Wednesday 12 February 2014

In Search of Myrtle 11th February 2014

I made a call to Clackers on Monday. 

"Fancy going to see the Myrtle Warbler on Tuesday?" 

A short pause.

"I will try to get the day off and call you back". 

Clackers later confirms he has the day off and we arrange to leave Oxford at 4am on Tuesday.

A little backgound to our latest jaunt may be in order now.

A Myrtle Warbler or as it is now less romantically called, Yellow-rumped Warbler had been found during the recent Garden Birdwatch survey on a somewhat upmarket housing estate of mainly detached houses in a place called High Shincliffe near Durham. This transatlantic waif should be in the USA but now becomes the 18th of its kind to be found in Britain. After protracted negotiations between two local birders and the residents of the estate, lasting many days, a compromise had been found to accommodate the numerous birders wishing to see the warbler and the local residents concerns. The bird was originally found in a private garden with no access, so some feeders were set up in a hedge by the perimeter road round the estate that was away from any potential invasions of privacy and the warbler co-operated perfectly and fed on two fat filled half coconuts placed strategically in the hedgerow. So everyone was happy.

The hedgerow favoured by the Yellow-rumped Warbler. The fat filled coconuts
were deep in the hedge either side of the middle tree
We had four hours driving in the dark, with, as usual, a dire weather forecast to look forward to so whiled away the miles chatting in the cosy warmth of the Audi as we progressed up the A1 heading ever northwards. The gentle red glow of the dashlights and the darkness was comforting, a metaphorical cushion softening the hard world of concrete and latent Motorway danger outside the car. The hours and miles passed with us regaling each other with birding tales, a little political ranting and raving about politicians to add some spice and then we made a stop at the inappropriately named Scotch Corner (it's nowhere near Scotland).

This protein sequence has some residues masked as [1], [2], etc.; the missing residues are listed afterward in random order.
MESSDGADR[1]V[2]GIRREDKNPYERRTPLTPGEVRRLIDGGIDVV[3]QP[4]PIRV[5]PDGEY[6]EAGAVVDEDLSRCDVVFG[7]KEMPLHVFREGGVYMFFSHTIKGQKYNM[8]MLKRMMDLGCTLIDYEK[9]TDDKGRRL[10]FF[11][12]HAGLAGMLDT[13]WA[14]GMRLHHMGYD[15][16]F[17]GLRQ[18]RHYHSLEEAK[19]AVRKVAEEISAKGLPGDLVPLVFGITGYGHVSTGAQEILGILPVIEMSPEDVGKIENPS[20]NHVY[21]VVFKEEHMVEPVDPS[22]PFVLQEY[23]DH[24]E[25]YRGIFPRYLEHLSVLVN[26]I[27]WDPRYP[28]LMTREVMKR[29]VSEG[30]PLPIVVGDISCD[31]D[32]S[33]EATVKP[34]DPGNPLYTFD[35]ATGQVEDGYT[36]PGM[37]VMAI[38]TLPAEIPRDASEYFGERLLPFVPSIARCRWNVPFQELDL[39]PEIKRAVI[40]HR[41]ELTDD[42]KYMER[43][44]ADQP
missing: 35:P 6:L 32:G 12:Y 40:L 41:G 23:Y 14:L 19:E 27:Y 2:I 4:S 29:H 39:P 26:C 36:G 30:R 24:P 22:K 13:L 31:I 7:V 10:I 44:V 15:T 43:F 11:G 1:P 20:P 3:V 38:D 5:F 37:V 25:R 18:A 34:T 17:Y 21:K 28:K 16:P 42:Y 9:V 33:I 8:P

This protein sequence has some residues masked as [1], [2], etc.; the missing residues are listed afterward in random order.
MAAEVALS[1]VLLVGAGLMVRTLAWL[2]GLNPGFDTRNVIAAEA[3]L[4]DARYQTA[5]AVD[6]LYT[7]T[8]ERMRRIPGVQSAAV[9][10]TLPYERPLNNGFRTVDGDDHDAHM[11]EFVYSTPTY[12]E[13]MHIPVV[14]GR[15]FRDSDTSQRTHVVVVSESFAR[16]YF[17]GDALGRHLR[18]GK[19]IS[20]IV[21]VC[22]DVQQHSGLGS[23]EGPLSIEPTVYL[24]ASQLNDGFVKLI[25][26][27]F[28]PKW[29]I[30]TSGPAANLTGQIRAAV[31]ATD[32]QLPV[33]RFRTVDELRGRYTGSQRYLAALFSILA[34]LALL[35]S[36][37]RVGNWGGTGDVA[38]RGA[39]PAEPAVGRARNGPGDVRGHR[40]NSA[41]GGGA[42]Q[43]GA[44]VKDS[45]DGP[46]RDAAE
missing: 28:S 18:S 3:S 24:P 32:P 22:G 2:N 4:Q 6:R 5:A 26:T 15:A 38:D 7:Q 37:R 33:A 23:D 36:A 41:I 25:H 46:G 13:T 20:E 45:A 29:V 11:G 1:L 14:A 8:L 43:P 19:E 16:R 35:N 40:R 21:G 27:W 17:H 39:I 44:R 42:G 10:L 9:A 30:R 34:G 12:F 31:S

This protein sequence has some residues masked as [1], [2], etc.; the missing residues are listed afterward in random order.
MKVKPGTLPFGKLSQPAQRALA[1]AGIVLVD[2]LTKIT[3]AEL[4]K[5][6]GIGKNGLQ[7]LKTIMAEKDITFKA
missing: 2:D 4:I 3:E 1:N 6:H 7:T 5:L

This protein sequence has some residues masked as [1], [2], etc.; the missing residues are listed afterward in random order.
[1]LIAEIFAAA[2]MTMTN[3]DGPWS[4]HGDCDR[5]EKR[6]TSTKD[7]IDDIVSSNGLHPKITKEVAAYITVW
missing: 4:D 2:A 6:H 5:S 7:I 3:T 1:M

We drove up the slip road off the Motorway. Clackers says 

"What's that white stuff ?" 

Me "Errr." 

Clackers responds "It's snow!". 

The grass beside the roads was white with a covering of snow. We departed the cocoon of warmth and security provided by German engineering and entered the fluorescent hell of Scotch Corner Motorway Services as dawn broke.  In recognition of the weather conditions we took our waterproofs and boots from the car to change in the services. The bitter wind howled around our legs. 

"Maybe some extra body clothing too Clackers?" 

Suitably attired we retreated back to the car then headed northwards towards Durham as the dawn slowly rose, grey and unwelcoming. The sleet turned to rain and as we neared High Shincliffe it had stopped and a grey all pervading gloominess took over, accompanied by the relentless bitter and chilling wind.

We parked the car and walked down a winding road called Whitwell Acres meeting birders already returning who had seen the warbler. Their comments were re-assuring. It was being seen well and frequently in the hedgerow. We turned a corner and we could see a small group of birders standing on a grass mound  looking intently at a thirty metre length of hedgerow with some taller trees on the other side of the narrow perimeter road. 

A familiar figure was coming up the road towards us. Or at least half the figure I remembered. It was Chris and he had lost a lot of weight. 

"Hi Chris. You're looking good

"Cheers mate. Lost two stone. I can now see below my stomach." 

"That always helps Chris".